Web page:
Lahemaa National Park
Established in 1971, Lahemaa National Park ranks first in the country and covers an area of 725 square kilometers (280 square miles). The park was set up to preserve distinctive landscapes, ecosystems, biodiversity, and national heritage, as well as to encourage research. The panoramic view of adjoining areas, along with a number of waterfalls, peninsulas, bays, valleys, limestone plateaus, rivers, and pine trees, adds to the beauty of the park. In Altja village, visitors can get plenty of information from the only geological museum in the country. The exhibits include different kinds of rocks and boulders. The Muuksi and Palmse nature study paths throw light on the cultural heritage of the Baltic Germans.
Rocca al Mare Tivoli
Located on the sandstone bank of the Tallinn's Kopli Bay, Rocca al Mare Tivoli is the largest amusement park in the country. It provides great opportunities for family fun, offering 18 different rides and more than 100 video and carnival games. In addition, it also hosts daily shows that are performed in the main tent.
Soomaa National Park
Established in 1993, Soomaa ("Land of Bogs") National Park covers an area of 370 square kilometers (142 square miles) along the Parnu River. This park's natural features include grasslands, bogs, forests, and rivers. The landscape is bordered by swampy areas separated by rivers. Among all the raised bogs, the Kuresoo bog soars to a height of eight meters (26 feet) and extends over a distance of 100 meters (328 feet). The eastern territory is distinctly marked by high dunes, among which the Ruunaraipe Dune tops the list. It runs to a distance of 1.2 kilometers and rises to a height of 12 meters (39 feet).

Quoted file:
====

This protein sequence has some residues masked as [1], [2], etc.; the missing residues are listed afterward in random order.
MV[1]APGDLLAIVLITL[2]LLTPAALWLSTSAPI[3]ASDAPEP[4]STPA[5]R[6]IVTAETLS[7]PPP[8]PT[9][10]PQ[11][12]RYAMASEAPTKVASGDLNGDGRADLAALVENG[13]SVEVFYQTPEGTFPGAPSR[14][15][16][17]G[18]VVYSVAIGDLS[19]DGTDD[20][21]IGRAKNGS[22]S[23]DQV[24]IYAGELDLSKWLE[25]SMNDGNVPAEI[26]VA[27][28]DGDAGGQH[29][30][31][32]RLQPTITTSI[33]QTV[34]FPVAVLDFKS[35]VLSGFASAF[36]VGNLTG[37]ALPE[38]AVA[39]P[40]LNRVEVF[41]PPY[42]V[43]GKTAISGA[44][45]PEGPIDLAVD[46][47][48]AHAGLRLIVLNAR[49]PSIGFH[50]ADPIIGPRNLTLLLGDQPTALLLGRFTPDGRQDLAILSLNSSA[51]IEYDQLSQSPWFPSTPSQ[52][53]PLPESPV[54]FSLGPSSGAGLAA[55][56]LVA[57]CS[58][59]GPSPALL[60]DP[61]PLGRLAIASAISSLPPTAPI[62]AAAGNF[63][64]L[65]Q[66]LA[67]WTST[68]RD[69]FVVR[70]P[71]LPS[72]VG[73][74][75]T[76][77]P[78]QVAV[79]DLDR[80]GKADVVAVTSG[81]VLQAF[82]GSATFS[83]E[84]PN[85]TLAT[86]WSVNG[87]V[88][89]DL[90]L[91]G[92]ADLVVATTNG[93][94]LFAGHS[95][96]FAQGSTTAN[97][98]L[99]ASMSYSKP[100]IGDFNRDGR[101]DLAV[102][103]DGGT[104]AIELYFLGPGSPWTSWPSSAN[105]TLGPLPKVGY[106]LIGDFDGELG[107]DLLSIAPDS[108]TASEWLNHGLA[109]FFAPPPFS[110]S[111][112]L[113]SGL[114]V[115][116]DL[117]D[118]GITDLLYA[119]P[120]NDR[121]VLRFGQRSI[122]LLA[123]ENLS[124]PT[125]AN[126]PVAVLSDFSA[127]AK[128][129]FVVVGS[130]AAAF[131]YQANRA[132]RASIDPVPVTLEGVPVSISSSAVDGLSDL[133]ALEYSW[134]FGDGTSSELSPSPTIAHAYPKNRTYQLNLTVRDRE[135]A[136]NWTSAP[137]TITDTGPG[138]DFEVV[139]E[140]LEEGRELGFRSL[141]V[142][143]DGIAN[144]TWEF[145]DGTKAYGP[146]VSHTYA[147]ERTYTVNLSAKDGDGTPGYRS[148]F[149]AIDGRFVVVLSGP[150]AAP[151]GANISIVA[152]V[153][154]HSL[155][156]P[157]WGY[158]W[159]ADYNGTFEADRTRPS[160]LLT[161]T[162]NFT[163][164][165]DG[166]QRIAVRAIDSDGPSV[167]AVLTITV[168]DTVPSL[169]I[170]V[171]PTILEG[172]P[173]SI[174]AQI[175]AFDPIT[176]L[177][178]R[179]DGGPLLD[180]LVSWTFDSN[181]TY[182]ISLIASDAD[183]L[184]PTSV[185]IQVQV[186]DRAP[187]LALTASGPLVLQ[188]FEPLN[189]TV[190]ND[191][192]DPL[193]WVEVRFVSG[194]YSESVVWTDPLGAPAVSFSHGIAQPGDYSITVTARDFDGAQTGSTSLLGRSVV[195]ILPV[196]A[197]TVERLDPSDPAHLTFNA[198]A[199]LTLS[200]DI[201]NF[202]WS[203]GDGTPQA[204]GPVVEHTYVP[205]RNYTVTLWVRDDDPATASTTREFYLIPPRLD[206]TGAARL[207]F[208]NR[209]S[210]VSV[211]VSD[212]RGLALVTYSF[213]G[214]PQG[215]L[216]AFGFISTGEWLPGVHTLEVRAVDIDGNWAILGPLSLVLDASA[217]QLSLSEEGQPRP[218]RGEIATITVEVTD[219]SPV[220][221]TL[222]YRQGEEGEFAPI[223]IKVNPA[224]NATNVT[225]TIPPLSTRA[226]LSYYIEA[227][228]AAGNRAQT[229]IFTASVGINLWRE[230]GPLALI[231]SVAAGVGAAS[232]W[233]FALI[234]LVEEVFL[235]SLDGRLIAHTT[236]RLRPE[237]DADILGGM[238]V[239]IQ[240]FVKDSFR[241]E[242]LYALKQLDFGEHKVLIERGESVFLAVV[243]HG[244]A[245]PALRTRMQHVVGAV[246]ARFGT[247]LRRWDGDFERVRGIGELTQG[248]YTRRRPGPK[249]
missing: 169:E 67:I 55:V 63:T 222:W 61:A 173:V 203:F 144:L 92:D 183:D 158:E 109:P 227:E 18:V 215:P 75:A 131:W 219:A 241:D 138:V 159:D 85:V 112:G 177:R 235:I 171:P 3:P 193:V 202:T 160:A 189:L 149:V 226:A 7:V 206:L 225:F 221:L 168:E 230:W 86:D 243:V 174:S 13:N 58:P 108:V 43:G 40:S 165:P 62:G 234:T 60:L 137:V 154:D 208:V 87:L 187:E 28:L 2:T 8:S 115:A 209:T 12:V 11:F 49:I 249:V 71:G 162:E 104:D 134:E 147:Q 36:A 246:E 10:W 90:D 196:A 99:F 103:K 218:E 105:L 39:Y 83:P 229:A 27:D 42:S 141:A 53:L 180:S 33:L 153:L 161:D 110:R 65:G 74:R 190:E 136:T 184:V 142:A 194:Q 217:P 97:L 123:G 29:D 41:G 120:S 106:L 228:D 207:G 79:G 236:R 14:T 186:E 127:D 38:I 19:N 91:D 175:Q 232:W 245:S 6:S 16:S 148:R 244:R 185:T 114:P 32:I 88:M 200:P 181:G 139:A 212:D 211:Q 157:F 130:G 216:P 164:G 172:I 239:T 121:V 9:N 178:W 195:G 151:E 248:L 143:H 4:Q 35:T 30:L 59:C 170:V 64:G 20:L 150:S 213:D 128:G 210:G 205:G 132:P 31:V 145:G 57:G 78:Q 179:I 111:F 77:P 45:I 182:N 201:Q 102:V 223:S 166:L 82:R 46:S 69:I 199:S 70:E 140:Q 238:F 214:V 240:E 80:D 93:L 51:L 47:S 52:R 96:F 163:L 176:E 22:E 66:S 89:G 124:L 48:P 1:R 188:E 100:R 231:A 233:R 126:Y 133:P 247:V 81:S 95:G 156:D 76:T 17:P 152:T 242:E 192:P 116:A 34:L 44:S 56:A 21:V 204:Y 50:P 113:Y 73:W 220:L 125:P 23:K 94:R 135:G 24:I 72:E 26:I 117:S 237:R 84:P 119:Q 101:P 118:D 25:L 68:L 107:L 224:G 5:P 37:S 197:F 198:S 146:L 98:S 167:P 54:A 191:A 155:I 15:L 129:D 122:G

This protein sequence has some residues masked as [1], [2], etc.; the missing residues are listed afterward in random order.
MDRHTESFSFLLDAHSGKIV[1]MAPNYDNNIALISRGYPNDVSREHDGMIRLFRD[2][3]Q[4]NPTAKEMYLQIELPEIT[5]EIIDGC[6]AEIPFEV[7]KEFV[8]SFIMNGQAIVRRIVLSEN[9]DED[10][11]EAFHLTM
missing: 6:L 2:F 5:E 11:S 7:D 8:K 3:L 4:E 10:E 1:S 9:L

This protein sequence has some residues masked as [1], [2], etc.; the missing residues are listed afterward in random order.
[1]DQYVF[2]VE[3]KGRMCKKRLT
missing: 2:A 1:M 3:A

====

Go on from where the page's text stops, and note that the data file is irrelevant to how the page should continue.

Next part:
Tallinn Botanical Garden
Originally known as the Academy of Sciences and formally opened to the public in 1970, the Tallinn Botanical Garden extends over an expanse of 110 hectares (271 acres) of land. It houses over 8,000 species of plants from around the world. The plants are beautifully showcased in glass houses, thematic gardens, and arboretums. Other tourist attractions include monthly exhibitions, thematic trips, night aroma tours, and rose days. The park virtually transports visitors from European meadow-like settings to the Tundra region in Africa and from desert regions to dense rain forests.
Founded in 1939 with the intention of protecting animals from cruelty, Tallinn Zoo is a favorite place for visitors in Estonia, especially visitors who come with their families. It houses more than 6,000 animals, including polar bears, Siberian tigers, crocodiles, and chimpanzees, representing a wide array of wildlife species. It also has mountain goats, sheep, eagles, vultures, owls, and cranes from around the world. The zoo is a member of the World Association of Zoos and Aquariums and other related associations.
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